belgiumcustomshop
    Member
    from belgium

    ok so it is a German engine, not a French.
    what would be the c.i.?
    is 55 the production year?
    [​IMG]
    [​IMG]

    and the coupe came with it, ore vice versa :D
    [​IMG]
     
  8. ventilo
    Joined: Aug 25, 2009
    Posts: 246

    ventilo
    Member

    It is a 3.9 litre German G29T engine.
    Looks like post 1952, but I cannot tell the exact year from the numbers shown.

    The Belgian army ordered around 300 Cologne Ford ambulance trucks with aluminium bodies sourced from NWF (Nordwestdeutscher Fahrzeugbau in Wilhelmshaven):
    http://www.fomcc.de/fordsetzung/04_2/nwf06.html

    They stayed in service until the 1990s and regulary pop-up for sale with low mileage.
     
  9. belgiumcustomshop
    Joined: Oct 22, 2012
    Posts: 195

    belgiumcustomshop
    Member
    from belgium

    ok thanks for the information. What about parts for this engine? as you see I'm missing some parts. waterpomps, carb and a complete ignition.
     
  10. Bruce Lancaster
    Joined: Oct 9, 2001
    Posts: 21,682

    Bruce Lancaster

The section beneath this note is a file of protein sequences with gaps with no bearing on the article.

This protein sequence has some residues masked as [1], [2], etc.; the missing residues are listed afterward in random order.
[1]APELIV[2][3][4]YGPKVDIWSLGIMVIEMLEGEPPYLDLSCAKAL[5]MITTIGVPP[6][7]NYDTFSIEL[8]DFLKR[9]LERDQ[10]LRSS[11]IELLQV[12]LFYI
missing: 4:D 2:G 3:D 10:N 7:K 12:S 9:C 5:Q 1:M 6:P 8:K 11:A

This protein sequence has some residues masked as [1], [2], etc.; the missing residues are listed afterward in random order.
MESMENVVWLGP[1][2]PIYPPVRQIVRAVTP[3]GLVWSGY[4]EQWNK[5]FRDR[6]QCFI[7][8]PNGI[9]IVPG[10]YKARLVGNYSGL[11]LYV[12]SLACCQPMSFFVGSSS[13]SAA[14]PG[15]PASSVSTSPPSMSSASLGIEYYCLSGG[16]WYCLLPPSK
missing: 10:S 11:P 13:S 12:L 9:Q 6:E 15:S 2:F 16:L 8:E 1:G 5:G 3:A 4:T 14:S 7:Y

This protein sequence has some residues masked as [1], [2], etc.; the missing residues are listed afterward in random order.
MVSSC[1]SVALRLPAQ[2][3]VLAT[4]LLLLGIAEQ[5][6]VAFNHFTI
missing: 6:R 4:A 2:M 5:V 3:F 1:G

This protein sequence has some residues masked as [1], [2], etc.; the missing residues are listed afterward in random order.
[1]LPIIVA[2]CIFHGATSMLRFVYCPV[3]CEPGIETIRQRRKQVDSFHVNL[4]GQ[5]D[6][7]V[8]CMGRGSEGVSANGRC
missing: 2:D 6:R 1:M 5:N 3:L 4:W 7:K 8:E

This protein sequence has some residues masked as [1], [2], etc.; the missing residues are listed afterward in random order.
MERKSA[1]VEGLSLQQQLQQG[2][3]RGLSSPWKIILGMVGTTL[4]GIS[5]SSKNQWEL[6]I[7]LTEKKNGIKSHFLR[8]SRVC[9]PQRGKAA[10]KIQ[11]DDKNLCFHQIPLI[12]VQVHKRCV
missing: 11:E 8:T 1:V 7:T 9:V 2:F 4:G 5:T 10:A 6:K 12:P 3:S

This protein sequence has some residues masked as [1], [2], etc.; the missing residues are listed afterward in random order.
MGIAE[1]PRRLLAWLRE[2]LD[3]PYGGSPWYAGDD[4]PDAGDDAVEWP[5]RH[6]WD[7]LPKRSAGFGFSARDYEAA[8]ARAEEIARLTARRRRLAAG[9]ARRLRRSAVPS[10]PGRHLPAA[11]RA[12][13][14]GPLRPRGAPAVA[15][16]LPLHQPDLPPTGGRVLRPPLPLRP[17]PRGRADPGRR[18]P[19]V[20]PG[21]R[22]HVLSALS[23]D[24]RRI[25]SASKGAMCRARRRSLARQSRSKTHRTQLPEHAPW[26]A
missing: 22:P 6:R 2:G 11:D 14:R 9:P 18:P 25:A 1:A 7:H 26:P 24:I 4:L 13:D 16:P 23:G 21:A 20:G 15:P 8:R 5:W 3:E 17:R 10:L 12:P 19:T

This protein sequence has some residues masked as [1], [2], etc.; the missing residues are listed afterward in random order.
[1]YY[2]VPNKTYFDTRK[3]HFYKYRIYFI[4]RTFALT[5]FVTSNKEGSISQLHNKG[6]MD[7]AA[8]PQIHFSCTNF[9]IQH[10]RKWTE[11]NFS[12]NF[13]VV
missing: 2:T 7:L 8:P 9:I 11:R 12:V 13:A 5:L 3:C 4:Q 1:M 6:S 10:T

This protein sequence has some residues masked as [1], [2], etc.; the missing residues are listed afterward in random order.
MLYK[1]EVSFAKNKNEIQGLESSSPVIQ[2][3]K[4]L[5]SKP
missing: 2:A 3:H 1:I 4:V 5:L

Member Emeritus

    Looks like it is made for USA '49-53 pumps, choice there depends on planned use...
    But if it is going into the Model A, short is good.
    This means...first, look under the ignition block-off plate on front cover. If cam has a slot in the front of it you can easily adapt any '32-48 ignition, with the '42 type being shortest.
    Then you can plug the top small hole where pumps go and use '37-48 pumps and pulley...this saves several inches over the late stuff, very valuable in an early rod. It also would give you an excellent and easy to find distributor so you don't need the rather rare rear one.
    Carb...I see a three-hole pattern there, ready to accept several different types of Ford carbs used from 1934 into the mid 1950's. That may be an adapter over a 4-bolt pattern for a Solex, which I tink will fit a number of 4 bolt American carbs.
     
  11. belgiumcustomshop
    Joined: Oct 22, 2012
    Posts: 195

    belgiumcustomshop
    Member
    from belgium

    Thanks bruce


    Posted using the Full Custom H.A.M.B. App!
     

    Attached Files:

  12. Most Ford Koln's are from 54 or 55 so pretty sure 1955 is the production year.
    Ford Ford waterpumps and other Koln parts you can contact Lilypad hotrods here in holland (Gorredijk). Not cheap but he has (some) parts for it.

    Hennie
     
  13. ventilo
    Joined: Aug 25, 2009
    Posts: 246

    ventilo
    Member

    You can use 8BA style waterpumps. Original, Cologne built army surplus pumps are also still available at reasonable prices. I am using them on my French flathead as well with good results (double roller bearings). Currently army surplus rebuilt sets are offered on eBay in Germany:
    http://www.ebay.de/itm/FORD-FLATHEA...DE_Autoteile&hash=item1c3d08f419#ht_808wt_867

    Basically most of the G29T parts interchange with 8BA, only excemption is the rear mounted distributor (which can be blocked off when a front mounted dizzy is used).